Data frames for Racket

July 10, 2023

Lately, I’ve been playing with another implementation of data frames in Racket: tabular-asa. The data-frame package by Alex Harsányi is the first one I used (one or two years ago) and I found it comfortable to use except it doesn’t handle categorical variables, but see my preceding review.1 This one doesn’t either, but it handles missing values, like the data-frame package, and grouping or aggregating functions are a bit more intuitive to use (no need to rely on an external index) and closer in spirit to the R or Python ecosystem.

Here is a toy example inspired by Travis Hinkleman’s recent post about his own implementation of data frame for Chez Scheme. Note that the NYC flights dataset is a 29 Mo file, so it stands for a relatively honest benchmark for Racket’s data processing capabilities. In what follows I am mostly interested in the time it takes to load such a dataset.

First, let’s try the default CSV reader. Hereafter I’ll be using a poor-man solution for timing the whole process of loading the dataset in Racket REPL (I’m using Racket 8.6 [cs]). As a result, the data will not be available outside the scope of this block. You will need to define the variable properly to access it later.

(require csv-reading)
(require net/url)

(define file
  (get-pure-port (string->url "")))

  (define data (csv->list file))
; => cpu time: 4366 real time: 9121 gc time: 410

Not very convenient since we get a list of lists that would require some post-processing, but it’s fast enough. Here is a quick benchmark of the data-frame package for the sake of comparison. Note that I converted the TSV to a proper CSV format since this package doesn’t handle other separator.

(require data-frame)

(define file "/home/chl/tmp/nycflights.csv")

  (define data (df-read/csv file #:headers? #t))
; => cpu time: 3708 real time: 3708 gc time: 759

Since it doesn’t handle categorical variables or dates (meaning they are stored as raw strings) some procedures like df-describe are pretty useless for variables like carrier, dest, or time_hour, and there’s not much you can do unless you recode then using numeric codes, which is what I ended up doing once. Anyway, there’s a handy tutorial on the author’s website if you want to learn about this package.

Now, here is what we get with tabular-asa:

(require tabular-asa)

  (define data (call-with-input-file "nycflights.csv" table-read/csv))
; => cpu time: 7135 real time: 7142 gc time: 1271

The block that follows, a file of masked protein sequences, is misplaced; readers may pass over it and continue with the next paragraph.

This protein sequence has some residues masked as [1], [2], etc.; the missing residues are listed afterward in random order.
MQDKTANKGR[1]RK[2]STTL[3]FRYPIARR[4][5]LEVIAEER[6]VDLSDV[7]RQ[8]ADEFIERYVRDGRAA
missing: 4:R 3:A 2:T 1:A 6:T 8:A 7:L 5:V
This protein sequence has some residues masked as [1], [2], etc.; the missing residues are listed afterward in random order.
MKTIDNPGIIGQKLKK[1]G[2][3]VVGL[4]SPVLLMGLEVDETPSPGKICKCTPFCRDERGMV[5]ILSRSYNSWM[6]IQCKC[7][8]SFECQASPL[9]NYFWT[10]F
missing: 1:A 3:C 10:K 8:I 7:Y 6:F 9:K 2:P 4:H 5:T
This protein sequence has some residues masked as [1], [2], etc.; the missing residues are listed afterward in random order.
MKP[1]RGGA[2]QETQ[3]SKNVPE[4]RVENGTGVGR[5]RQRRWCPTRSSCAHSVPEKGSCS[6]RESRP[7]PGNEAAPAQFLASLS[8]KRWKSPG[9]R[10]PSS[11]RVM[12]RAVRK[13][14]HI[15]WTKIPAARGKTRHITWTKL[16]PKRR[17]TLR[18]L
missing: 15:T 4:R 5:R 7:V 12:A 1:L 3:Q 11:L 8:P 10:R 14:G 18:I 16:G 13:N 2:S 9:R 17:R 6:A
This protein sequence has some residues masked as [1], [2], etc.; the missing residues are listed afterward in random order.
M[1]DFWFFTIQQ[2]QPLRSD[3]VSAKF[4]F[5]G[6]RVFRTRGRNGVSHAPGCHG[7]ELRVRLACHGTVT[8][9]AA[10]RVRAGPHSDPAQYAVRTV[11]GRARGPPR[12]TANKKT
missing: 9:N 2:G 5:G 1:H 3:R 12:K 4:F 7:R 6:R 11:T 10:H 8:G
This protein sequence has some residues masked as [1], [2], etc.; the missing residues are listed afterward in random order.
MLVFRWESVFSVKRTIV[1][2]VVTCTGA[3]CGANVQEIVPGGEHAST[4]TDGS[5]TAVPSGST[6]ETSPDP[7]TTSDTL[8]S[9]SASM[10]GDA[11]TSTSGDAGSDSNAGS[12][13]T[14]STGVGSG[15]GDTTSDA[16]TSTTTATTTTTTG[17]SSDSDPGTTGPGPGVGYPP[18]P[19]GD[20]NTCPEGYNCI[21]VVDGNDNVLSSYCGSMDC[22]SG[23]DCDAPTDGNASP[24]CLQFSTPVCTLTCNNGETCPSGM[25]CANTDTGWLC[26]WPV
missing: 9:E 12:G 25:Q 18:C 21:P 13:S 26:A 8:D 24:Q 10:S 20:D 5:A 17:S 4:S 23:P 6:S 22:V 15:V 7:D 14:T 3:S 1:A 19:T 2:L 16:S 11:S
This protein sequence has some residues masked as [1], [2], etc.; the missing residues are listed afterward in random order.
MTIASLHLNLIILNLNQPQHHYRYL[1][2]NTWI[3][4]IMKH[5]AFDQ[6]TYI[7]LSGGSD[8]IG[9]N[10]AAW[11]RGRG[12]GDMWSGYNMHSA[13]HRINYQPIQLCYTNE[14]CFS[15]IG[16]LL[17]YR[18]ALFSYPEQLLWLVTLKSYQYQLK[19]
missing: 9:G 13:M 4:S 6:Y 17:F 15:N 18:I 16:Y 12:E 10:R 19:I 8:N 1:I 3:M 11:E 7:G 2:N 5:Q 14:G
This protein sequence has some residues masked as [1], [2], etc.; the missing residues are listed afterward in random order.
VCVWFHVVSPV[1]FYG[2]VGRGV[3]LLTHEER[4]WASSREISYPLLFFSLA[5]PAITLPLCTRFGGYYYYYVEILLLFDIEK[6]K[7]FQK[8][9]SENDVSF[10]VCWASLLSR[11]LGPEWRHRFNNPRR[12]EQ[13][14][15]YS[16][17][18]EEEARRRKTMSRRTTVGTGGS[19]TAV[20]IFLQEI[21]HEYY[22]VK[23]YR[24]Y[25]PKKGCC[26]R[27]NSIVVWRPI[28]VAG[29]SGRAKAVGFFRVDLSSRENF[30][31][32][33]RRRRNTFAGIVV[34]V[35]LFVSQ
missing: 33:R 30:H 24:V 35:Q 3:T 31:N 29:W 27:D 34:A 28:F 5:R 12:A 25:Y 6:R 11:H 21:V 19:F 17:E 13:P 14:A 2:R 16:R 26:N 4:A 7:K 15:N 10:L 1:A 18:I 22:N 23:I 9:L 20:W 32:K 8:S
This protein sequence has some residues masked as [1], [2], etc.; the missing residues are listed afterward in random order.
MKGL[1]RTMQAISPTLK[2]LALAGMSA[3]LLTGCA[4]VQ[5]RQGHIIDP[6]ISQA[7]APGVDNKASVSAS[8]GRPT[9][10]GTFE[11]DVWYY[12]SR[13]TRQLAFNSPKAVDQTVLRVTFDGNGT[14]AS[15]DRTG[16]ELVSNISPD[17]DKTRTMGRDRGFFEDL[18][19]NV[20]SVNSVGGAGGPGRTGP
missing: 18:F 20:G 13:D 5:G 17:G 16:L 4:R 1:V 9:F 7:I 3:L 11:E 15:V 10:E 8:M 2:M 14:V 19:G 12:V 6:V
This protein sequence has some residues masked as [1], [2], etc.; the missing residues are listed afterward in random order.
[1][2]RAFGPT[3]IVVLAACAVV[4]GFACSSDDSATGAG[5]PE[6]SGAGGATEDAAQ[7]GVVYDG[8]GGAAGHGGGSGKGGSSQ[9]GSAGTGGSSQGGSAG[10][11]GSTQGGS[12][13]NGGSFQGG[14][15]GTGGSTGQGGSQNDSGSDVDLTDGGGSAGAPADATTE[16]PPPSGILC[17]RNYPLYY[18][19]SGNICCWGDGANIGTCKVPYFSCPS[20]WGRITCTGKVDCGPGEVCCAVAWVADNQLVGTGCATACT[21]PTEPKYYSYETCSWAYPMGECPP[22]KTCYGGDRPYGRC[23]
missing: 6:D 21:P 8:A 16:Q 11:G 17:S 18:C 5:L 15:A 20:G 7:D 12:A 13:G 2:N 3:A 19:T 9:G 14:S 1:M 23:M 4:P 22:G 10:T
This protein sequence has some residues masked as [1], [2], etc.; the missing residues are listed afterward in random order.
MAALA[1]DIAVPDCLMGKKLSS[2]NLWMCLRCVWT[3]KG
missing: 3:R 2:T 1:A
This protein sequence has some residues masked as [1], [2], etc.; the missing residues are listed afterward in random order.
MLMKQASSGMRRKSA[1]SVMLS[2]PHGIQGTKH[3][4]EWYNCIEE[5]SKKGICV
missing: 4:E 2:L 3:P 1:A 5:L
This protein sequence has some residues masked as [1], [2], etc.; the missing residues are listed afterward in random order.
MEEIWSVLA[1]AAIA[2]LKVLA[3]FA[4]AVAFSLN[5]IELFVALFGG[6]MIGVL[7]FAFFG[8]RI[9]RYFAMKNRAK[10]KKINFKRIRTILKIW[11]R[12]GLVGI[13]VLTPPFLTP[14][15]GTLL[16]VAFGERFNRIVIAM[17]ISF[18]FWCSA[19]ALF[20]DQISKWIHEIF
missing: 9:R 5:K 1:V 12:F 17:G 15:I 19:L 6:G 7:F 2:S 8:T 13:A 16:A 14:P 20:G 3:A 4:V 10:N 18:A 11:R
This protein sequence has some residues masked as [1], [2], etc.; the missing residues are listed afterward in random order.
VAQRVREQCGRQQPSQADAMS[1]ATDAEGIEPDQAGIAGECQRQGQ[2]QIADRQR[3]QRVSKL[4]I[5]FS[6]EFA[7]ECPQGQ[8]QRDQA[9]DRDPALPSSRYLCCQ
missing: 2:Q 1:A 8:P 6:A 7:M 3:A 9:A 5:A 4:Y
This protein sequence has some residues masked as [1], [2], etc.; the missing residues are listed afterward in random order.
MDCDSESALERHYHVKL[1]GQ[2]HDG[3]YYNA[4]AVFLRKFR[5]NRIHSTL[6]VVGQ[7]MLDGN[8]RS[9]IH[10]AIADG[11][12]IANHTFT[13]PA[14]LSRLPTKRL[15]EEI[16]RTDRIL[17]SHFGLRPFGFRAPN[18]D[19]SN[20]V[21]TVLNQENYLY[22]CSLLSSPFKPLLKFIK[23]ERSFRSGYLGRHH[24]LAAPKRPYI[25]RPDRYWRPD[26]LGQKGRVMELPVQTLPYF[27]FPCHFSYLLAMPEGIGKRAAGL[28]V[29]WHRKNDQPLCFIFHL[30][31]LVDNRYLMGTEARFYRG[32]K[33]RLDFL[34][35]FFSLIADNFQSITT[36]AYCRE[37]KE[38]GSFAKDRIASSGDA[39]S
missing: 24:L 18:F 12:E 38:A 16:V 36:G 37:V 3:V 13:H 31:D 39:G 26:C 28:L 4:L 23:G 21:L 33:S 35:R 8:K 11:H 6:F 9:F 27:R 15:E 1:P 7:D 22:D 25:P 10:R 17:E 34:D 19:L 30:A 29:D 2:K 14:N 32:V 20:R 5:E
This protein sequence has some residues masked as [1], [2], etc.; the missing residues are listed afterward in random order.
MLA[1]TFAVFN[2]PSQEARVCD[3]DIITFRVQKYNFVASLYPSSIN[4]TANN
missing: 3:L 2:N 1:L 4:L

It looks like it takes a bit longer to process the whole file, but that’s okay. We’ll get plenty of useful procedures to inspect and munge this dataset.

(define subset (table-cut data '(distance dep_delay dest)))
(display-table subset)
; =>             distance   dep_delay   dest
;            0       1400           2    IAH
;            1       1416           4    IAH
;            2       1089           2    MIA
;            3       1576          -1    BQN
;            4        762          -6    ATL
;           ..        ...         ...    ...
;       336771        213          #f    DCA
;       336772        198          #f    SYR
;       336773        764          #f    BNA
;       336774        419          #f    CLE
;       336775        431          #f    RDU
;    [336776 rows x 3 cols]
(table-shape (table-distinct subset '(dest)))
; => 105
(define grouped-data (group-count (table-groupby (table-cut subset '(dest dep_delay)) '(dest))))
; =>          dest   dep_delay
;         0    ABQ         254
;         1    ACK         265
;         2    ALB         419
;         3    ANC           8
;         4    ATL       16898
;        ..    ...         ...
;       100    TPA        7407
;       101    TUL         299
;       102    TVC          96
;       103    TYS         579
;       104    XNA        1011
;    [105 rows x 2 cols]

It appears this package provides a load of useful features, which may be familiar to R’s data.table users. We need to be careful since some procedures return a sequence (which you may need to convert to a stream to consume its first or rest values eventually) or a table, depending on the context. With the above grouped data table, we can easily build a kernel density estimate of departure delays with a few additional commands:

(require plot)

(define xs (for/list ([x (table-column grouped-data 'dep_delay)]) x))

(parameterize ([plot-font-face "Roboto Condensed"]
               [plot-font-size 11])
    (plot (density xs)
        #:x-label "Departure delay"
        #:y-label "Density"
        #:out-file "/tmp/plot.png"))


Of course, most of the above grouping and aggregating operations could be performed with the data-frame package. What’s interesting in this case is that author makes heavy use of lazy data structures and relies on a column-major internal representation of rectangular datasets.

♪ Glenn Gould • Goldberg Variations

  1. I also came across uke in addition to the packages mentioned in my previous post, and the dataframe package. I will review them when time allows. ↩︎

See Also

» Parsing CSV files in Racket » Solving OLS problem using SVD » Computing eigenvalues using QR decomposition » Palindromic numbers in Mathematica » Computing the inverse CDF of a Gaussian